Thursday, 24 November 2022

“Finland , Finland, Finland, the country where I quite want to be…”

 This post looks at the latest unit for my Swedish 1620s/30s army; a unit of Finnish horse, the famed ‘Hackapells’. 

Finnish Horse (the ‘Hackapells’) - 28mm cavalry from 1st Corps Miniatures 

In this period Finland was part of the Swedish Kingdom and so the various Finnish regions provided units of horse to the national army, just as they did in Sweden itself. Although not recruited and equipped differently by design to any other of the Swedish horse, the Finns gained a reputation at the time for: ferocity, scouting, and having an air of Eastern exoticism. 

Their period nickname of ‘Hackapells’ (or perhaps ‘Hakkapeliitat’ in Finnish) referred to their battle cry of “hakkaa päälle!” or “cut them down!” that, no doubt, led to their ferocious reputation.  They often seem to have been used to clear away enemy light horse, such as the Croats, when fighting in Germany, and also to have been used in the role as scouts being Gustav Adolph’s “best Cavallerie for Discoverie”.

As with all of the Swedish horse, it is difficult to be precise about exactly how a particular unit was equipped. We know that in general Swedish horse were often short of armour, and that the Finnish units were from poorer areas of the Kingdom, so I thought a unit equipped only in ‘riding coats’ would work for the Fins. I have seen some suggestion that they wore morion type helmets but I preferred the classic look of the broad brimmed hat, also used in the picture in the Osprey ‘The Army of Gustavus Adolphus (2) - Cavalry’ by Richard Brzezinski.

To represent the Finnish cavalry I have used a set of figures from 1st Corps Miniatures.  (https://1stcorps.co.uk/product-category/horse-musket/english-civil-war/)  1st Corps are a long established UK manufacturer of metal figures in 28mm covering an extensive range of periods, including ECW and TYW ranges.  At a recent-ish demo game I was asked if I’d used any 1st Corps figures and I had to admit that I had not, although I’m not sure why (hi to James from Shakos and Sprues!).  I thought this was a good prompt and so when looking for cavalry figures I decided to have a good look through the 1st Corps ranges.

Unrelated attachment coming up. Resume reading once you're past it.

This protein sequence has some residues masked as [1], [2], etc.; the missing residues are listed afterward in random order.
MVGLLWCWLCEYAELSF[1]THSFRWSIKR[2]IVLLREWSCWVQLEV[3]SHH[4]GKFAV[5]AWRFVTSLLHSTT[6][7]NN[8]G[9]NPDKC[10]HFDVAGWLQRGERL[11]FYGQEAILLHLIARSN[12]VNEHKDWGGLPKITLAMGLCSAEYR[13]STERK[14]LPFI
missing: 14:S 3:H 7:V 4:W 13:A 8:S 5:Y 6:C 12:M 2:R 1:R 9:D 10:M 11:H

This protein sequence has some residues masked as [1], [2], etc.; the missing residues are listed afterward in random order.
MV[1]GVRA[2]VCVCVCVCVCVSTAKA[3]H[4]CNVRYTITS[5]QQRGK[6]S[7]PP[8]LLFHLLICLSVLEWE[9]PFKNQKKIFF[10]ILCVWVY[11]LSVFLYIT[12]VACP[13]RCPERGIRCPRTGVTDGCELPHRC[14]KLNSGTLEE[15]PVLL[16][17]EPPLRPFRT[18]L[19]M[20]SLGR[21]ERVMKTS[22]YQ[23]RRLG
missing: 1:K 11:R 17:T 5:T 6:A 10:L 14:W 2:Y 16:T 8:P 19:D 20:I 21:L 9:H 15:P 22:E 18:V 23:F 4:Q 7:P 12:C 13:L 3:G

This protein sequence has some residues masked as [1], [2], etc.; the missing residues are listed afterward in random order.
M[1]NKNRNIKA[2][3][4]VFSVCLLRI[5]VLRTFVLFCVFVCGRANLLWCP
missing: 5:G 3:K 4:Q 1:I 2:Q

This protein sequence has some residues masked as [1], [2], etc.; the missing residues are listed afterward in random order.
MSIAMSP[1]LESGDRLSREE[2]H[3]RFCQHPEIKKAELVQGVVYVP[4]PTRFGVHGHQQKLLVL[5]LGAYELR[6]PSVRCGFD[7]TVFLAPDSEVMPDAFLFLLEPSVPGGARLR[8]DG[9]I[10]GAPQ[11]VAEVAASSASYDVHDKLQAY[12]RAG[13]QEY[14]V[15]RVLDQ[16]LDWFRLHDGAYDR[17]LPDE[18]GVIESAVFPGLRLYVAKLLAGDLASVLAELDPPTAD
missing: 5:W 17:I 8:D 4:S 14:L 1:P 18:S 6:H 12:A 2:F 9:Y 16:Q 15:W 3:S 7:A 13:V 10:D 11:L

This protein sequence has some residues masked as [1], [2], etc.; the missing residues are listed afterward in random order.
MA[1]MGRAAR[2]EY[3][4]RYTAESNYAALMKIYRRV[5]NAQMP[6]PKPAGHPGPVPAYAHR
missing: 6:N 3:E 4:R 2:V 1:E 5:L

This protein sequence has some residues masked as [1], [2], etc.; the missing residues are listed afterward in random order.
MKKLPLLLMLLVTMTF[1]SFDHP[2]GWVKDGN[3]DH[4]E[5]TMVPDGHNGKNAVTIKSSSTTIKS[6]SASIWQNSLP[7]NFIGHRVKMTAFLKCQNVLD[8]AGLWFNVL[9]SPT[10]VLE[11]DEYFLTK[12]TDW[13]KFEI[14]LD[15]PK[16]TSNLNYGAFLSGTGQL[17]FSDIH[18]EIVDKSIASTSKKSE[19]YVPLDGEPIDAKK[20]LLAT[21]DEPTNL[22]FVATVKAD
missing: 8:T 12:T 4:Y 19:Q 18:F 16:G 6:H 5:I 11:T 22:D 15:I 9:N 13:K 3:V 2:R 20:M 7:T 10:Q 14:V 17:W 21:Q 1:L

1st Corps do figures in packs of three but also have ‘unit’ deals for units of 12 figures, which is perfect for my cavalry units. In their ECW range they had a nice set of cavalry with no armour, with soft hats, on galloping horses, and with their sword arms very much suggesting they are keen to cut down the enemy. These seemed perfect for Finnish horse.

The 1st Corps figures are classic metal 28mm figures and needed the typical amount of clean up for figures of this type. The troopers and officer have separate sword hands which have a neat way of attaching to the figures’ arms, and allow a nice amount of variety in how the resulting figures look.  The figures have nice ‘chunky’ details that were easy to paint.  I did do a couple of minor conversions.  I added a ‘Swedish cavalry’ head from Warlord to the officer, and changed the Trumpeter’s montero hat for a broad brimmed hat.   The striking orange coats were again inspired by the Osprey book. 

I couldn’t find flags, known for certain, for the Finnish horse in this period, and so I used a Swedish cavalry cornet from ‘Mikhail Betskii Creation’ that I liked the look of.  1st Corps also do casualties (horses and unhorsed riders) so I was happy to add another ‘wound marker’ base to the collection.  The MDF base is from Charlie Foxtrot.

Next on the painting table I’m looking to try my hand at some resin buildings, which is an interesting change from figures, and the remainder of the Yellow Regiment are also looking at me impatiently from the lead mountain of opportunity! 

Until next time, 

Andy @ The Friends of General Haig (FoGH)



  

3 comments:

  1. Great looking figures. I only have some 1stCorp foot but their horses look very good.

    ReplyDelete
  2. Nice looking unit, I think you captured the spirit of Finns well. Poses looks good, they can easily be shown charging Poles at Dirchau in 1627 or running away from them at Honigfelde in 1629 ;)

    ReplyDelete
  3. Love the horses. Looks spectacular.

    ReplyDelete